HC Deb 14 November 1983 vol 48 cc592-3
3. Mr. Flannery

asked the Secretary of State for Transport what were the respective amounts of funding to the British Railways Board in 1979, 1980, 1981 and 1982; and how much money has been allocated for the current year.

The Secretary of State for Transport (Mr. Nicholas Ridley)

As the answer contains a number of figures, I shall, with permission, arrange for them to be circulated in the Official Report.

Mr. Flannery

Does the Minister accept that his reply does not help me in asking my supplementary question? Does he accept that we all know, because we hear by various means, that the funding in real terms is insufficient? Does the Minister further accept that on the routes to the north, particularly the line to Sheffield, which I know, fewer trains are running? Although they are faster, the interval between them is twice as long. There are fewer carriages on each train and fewer staff than there have ever been for many years. That is resulting in chaos. The queues at St. Pancras are horrific. The Minister should see for himself, especially on Fridays. Many people say that more money is needed if we are to run the railways, especially to Sheffield, properly.

Mr. Ridley

I shall give the hon. Gentleman a fascinating insight into the figures. The total grant from the Government and local government at 1983 prices was £831 million in 1979 and £929 million in 1983, which is a considerable increase. I hope that, through increased efficiency, we shall be able to reduce that figure. If the hon. Gentleman has problems about any line, he should write to the chairman of British Rail.

Mr. Parris

As a regular user of the St. Pancras-Sheffield line, may I ask my right hon. Friend to accept that the service on that line has improved greatly in the past couple of years? I think that all passengers acknowledge that fact.

Mr. Ridley

I am grateful for that remark. I hope that my hon. Friend will also write to the chairman of British Rail to inform him of that fact.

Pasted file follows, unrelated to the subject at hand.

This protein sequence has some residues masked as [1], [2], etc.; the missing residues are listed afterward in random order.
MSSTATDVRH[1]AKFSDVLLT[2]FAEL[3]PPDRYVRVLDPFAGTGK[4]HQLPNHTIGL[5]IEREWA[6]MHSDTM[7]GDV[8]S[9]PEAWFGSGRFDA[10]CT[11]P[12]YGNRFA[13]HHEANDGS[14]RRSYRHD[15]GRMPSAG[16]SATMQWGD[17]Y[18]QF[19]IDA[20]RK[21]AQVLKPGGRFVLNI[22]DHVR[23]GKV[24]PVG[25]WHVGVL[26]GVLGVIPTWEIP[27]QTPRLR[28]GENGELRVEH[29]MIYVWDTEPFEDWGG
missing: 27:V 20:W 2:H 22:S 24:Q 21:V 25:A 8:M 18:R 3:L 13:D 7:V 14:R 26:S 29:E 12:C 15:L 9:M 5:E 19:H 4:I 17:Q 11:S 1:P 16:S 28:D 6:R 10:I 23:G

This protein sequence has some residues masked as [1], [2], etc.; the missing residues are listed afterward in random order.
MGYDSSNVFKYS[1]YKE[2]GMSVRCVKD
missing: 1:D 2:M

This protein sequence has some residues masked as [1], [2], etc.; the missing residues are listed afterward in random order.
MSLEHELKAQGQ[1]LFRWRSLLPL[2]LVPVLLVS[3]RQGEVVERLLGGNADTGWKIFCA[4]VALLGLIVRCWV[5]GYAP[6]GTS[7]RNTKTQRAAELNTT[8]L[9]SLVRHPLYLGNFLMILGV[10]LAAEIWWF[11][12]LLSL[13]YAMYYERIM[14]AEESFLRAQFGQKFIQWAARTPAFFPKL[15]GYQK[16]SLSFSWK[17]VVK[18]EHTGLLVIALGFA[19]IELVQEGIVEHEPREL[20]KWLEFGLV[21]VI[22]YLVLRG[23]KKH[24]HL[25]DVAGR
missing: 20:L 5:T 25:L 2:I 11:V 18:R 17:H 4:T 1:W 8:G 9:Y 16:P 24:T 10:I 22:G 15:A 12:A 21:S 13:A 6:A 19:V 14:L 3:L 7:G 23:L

Mr. Leadbitter

Does the Secretary of State realise, following his statement about policy on 24 October, that there is considerable alarm and concern in the transport industry? Does he agree that such a policy will involve many redundancies, in addition to those already calculated, between 1983 and 1986? Does the Secretary of State accept that his policy goes further and harms the prospects for electrification of the eastern line?

Mr. Ridley

We have tried to separate the issues of the size of the network, fares and service standard levels and concentrate on efficiency in running the railway. Let me give an example of efficiency. The hon. Member for Crewe and Nantwich (Mrs. Dunwoody) has no portfolio in the Shadow Cabinet, yet she is demanding £5,000 of taxpayers' money for research assistance. It would be efficient to cut that out.

Mr. Adley

Does my right hon. Friend accept that most of the funding for British Rail is provided to enable it to maintain services at the behest of central and local government and others? To lump together all of the funding for British Rail and use the word "subsidy" to describe it is no fairer than to use the word "subsidy" to describe the money that is used for building roads or maintaining the armed services.

Mr. Ridley

I sympathise with my hon. Friend. The public service obligation grant for this year is £819 million, subject to possible adjustment, and an extra £110 million comes from other grants, especially from local government, to assist specific passenger services. Those extra grants are aimed at providing services that would not otherwise be provided by the specific grant. I hope that that answers my hon. Friend's point.

Mr. Snape

Instead of making cheap jibes about some of my hon. Friends, will the Secretary of State consider examining the Appropriation Accounts of his Department, which were published on 31 October and gave a glittering example of the efficiency of his Department. It refers to road fund licensing on page 7, where the Secretary of State will see——

Mr. Speaker

Order. The question relates to the funding of British Rail.

Mr. Snape

I realise that, Mr. Speaker, even if the answer did not relate to it. If we are talking about efficiency for our respective modes of transport, and available funding for British Rail, we should discuss the funding that has not been made available from road fund licences because of the right hon. Gentleman's incompetence.

Mr. Ridley

I agree, Mr. Speaker, that the supplementary question can hardly be said to arise from the question on the Order Paper. The hon. Gentleman is referring to last year, since when my hon. Friend the Minister of State has made enormous improvements in respect of compliance.

Following are the figures:

Central Government PSO Grant Total Grants From Central and Local Government
Out-turn prices Constant 1983 prices Out-turn prices Constant 1983 prices
£ million £ million £ million £ million
1979 485 736 547 831
1980 576 732 653 831
1981 749 852 833 948
1982 817 862 913 963
1983 *819 *819 *929 *929
* Subject to adjustment for certain predetermined factors.